Reborn of water and of the Spirit, we allow ourselves to be transformed

Desert landscape (Pixabay/Brigitte Werner)

(Pixabay/Brigitte Werner)

by Carmen Notario

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The Scripture story of the temptations of Jesus (Matthew 4:1-11) only makes sense if we understand it from his experience of baptism — of knowing and experiencing himself as a child of God, wrapped in God's Spirit in such a way that his life is driven by this relationship that led him to live as he did.

The Gospels were addressed to the first Christians, who experienced the difficulties of following the Way both internally and as part of the society in which they lived. The Gospels tried — through the narrative of the temptations of Jesus — to make them understand that the path of discipleship was not an easy one.

Jesus told Nicodemus that one must be reborn of water and the Spirit (John 3:5) in order to live from the personal experience of knowing and feeling oneself to be a child of God with all the consequences.

The first thing that arises after a foundational experience is the question: What do I do now? What am I invited to live? What do I have to do?

Most of us who read these comments have already gone through this experience and perhaps through many others that have been "sifting" us, helping us to stay with what is essential and to let go of everything that does not lead us to anything. But if we are still on the way and we have not arrived, temptations continue to harass us from all sides.

And what temptations do I experience today?

Jesus, after having gone without food for 40 days, felt hungry ... and who wouldn't! There would be so much to say about this first temptation: If you are the Son of God, tell this stone to become bread. Jesus felt the temptation, like each one of us, to use his power for his own benefit, or to dedicate his existence to soothing the primary needs of the neediest, the most oppressed people. How different everything would have been if he had dedicated himself to the needy without that prophetic dimension that impelled him to denounce, as well as to announce that God did not agree with the injustice promulgated by both the Roman and the religious powers.

Our temptation is to translate the actions of Jesus into what seems to us to be the most necessary, passing everything through our own criteria. In other words, to make a god to suit us, who justifies our actions and applauds our decisions.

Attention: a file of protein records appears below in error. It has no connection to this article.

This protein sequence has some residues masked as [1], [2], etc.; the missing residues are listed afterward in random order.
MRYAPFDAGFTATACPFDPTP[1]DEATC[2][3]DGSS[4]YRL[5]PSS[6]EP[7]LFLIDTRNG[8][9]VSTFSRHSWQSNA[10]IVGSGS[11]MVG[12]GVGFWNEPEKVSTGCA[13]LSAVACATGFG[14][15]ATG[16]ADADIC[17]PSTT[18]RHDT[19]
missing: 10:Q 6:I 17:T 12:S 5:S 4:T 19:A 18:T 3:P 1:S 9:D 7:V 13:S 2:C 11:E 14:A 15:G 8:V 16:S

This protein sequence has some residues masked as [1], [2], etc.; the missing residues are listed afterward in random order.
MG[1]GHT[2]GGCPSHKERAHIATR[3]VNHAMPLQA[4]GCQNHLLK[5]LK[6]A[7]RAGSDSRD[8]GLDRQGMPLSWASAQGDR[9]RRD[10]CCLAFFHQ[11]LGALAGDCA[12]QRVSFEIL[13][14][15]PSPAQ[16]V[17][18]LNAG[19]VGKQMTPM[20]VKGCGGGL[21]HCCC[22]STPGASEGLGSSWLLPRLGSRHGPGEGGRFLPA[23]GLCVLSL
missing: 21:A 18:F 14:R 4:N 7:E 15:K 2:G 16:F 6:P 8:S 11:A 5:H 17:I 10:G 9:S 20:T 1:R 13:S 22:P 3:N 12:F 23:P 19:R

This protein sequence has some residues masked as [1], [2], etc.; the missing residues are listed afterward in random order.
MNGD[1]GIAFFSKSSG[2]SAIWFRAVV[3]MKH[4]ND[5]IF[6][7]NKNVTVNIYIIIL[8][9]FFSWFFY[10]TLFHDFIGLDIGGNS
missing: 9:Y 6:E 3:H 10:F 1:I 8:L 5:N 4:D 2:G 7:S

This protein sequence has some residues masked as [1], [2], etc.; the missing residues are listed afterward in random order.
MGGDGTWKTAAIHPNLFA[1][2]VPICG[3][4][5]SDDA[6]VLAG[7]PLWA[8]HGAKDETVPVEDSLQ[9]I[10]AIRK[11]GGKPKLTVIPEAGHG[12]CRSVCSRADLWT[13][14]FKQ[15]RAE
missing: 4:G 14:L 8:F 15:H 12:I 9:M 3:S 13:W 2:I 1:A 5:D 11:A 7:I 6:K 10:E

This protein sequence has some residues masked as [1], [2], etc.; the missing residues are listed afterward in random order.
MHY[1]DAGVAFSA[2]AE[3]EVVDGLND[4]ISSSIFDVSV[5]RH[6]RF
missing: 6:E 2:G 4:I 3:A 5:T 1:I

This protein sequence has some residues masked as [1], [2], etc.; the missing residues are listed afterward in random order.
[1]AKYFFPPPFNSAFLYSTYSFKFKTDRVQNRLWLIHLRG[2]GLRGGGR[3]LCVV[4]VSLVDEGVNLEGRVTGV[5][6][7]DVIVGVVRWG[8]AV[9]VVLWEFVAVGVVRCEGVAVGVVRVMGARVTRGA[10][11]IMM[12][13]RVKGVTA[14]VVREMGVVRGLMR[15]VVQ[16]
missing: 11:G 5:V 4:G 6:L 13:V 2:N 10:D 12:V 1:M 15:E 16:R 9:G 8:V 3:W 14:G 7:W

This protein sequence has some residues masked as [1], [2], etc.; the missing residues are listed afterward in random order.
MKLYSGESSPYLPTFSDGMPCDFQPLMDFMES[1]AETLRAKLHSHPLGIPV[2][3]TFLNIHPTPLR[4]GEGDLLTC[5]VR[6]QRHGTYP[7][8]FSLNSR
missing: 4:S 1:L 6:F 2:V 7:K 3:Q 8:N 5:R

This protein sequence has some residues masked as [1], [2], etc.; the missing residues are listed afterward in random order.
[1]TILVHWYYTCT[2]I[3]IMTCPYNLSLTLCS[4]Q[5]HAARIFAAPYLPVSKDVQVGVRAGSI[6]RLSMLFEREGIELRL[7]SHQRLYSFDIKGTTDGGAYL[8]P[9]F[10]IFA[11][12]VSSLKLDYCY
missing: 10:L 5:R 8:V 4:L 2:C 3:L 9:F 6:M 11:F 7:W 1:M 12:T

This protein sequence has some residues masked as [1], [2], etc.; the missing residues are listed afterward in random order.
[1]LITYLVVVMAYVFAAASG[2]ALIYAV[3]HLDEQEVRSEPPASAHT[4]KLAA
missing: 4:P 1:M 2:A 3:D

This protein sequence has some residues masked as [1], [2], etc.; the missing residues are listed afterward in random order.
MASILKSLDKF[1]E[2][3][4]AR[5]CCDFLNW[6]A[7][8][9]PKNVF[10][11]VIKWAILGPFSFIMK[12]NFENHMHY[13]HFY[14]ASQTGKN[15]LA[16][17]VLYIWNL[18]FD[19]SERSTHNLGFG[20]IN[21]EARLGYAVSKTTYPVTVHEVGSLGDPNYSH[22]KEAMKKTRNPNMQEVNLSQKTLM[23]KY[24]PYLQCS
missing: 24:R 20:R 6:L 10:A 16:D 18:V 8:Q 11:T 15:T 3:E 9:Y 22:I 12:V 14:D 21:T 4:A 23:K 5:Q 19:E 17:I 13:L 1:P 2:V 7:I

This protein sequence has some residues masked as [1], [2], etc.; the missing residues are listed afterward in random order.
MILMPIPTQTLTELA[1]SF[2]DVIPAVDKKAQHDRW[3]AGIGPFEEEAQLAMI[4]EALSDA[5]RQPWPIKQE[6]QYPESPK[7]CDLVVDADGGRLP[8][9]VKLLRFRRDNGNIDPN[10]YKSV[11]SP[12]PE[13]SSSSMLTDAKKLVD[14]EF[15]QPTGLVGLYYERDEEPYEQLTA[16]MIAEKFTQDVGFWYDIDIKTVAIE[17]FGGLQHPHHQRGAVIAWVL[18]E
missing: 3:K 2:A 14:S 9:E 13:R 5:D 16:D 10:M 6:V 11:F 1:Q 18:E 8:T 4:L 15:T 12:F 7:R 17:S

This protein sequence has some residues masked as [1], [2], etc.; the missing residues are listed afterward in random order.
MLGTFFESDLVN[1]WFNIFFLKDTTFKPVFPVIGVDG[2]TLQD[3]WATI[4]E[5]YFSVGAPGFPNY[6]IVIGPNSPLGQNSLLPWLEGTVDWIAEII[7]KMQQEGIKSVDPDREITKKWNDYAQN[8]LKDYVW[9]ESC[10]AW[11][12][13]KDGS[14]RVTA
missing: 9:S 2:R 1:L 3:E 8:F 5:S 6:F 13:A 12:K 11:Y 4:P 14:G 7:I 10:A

To answer Satan, Jesus refers to the passage in Deuteronomy 8:3, Man shall not live by bread alone, but by everything that proceeds out of the mouth of the Lord. Of course, without the basic needs covered, a person cannot consider anything else, but our needs go beyond the material, and to deny them to ourselves or to others is to attack our own identity.

Jesus lets the Word speak to his life; he does not accommodate the Word to what is convenient for him. And I return with this to the need for a personal but accompanied experience.

We do not realize it and we fall into what we criticize in others.

How about an experience of letting ourselves be guided by the Spirit who speaks to us and nourishes us through the Word, accompanied by the community? We need an active silence that transforms us from within, where reasoning and arguments do not enter, but where we allow ourselves to be transformed.

Fasting from information, from criticism, from activism, from doing things my way: This will help me let myself be directed, will bring me closer to the experience of Jesus of Nazareth — listening from within to God's plan and living not as I see fit but as befits a child of God.

Satan who tempts me, who justifies my positions and actions, who encourages me to continue as I am, is not a character who speaks to me from the outside; he is my own ego.

We are hungry for an authentic spirituality. It is clear that all formation, all intellectual knowledge is essential, but without a life guided by the Spirit it can be counterproductive. Since it is "fashionable" to talk about spirituality instead of religion, we must be careful not to fall into a superficiality that leaves us even hungrier.

We are prone to follow "gurus," to listen to what "the masters" tell us and to mix our spiritual foods as we please. Spirituality is our essence; it is not something external to me that I consume according to my need, but the response with a lifestyle that calls to me from within.

Authentic spirituality is nourished not only by silence and dialogue but also by action. Each of these aspects propels us to the other. She makes us more humble, aware of our reality, and helps us to accept ourselves while accepting the complementarity of others.

She gives us new eyes with which to see reality and keeps hope alive in the midst of contradictions. She is the only way to stay afloat in a time of so much turbulence. She is not given to us; we go out to look for her and she comes to meet us.

Authentic spirituality does not touch one aspect of our reality but all of them; she envelops everything, transforms everything, in us and in our connections with everything and everyone. She is the best companion on the path or, rather, she herself is the path.

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